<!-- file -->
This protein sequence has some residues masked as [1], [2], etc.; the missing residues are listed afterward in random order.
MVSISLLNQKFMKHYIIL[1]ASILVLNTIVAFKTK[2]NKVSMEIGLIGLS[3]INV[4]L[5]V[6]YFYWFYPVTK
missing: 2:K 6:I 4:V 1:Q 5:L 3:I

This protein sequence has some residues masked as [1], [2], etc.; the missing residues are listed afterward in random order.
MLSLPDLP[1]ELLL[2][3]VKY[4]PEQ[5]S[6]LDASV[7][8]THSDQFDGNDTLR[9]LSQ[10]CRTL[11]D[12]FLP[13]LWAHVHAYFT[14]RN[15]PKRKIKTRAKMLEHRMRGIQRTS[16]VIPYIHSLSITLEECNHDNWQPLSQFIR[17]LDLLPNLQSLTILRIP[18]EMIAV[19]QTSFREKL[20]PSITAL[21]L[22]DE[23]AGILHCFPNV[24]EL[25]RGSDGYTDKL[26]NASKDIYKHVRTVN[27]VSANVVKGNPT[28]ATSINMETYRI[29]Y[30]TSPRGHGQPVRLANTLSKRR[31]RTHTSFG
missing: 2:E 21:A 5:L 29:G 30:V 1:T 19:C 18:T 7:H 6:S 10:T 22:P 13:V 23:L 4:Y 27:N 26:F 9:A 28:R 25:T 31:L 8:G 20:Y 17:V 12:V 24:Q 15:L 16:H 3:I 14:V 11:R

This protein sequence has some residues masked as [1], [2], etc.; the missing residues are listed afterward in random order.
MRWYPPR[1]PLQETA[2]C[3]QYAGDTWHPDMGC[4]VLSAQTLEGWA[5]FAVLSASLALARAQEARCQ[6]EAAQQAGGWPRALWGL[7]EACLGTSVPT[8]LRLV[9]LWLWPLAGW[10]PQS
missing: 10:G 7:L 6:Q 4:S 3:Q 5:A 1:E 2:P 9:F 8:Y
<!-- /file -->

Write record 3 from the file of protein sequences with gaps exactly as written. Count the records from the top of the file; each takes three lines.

This protein sequence has some residues masked as [1], [2], etc.; the missing residues are listed afterward in random order.
MRWYPPR[1]PLQETA[2]C[3]QYAGDTWHPDMGC[4]VLSAQTLEGWA[5]FAVLSASLALARAQEARCQ[6]EAAQQAGGWPRALWGL[7]EACLGTSVPT[8]LRLV[9]LWLWPLAGW[10]PQS
missing: 10:G 7:L 6:Q 4:S 3:Q 5:A 1:E 2:P 9:F 8:Y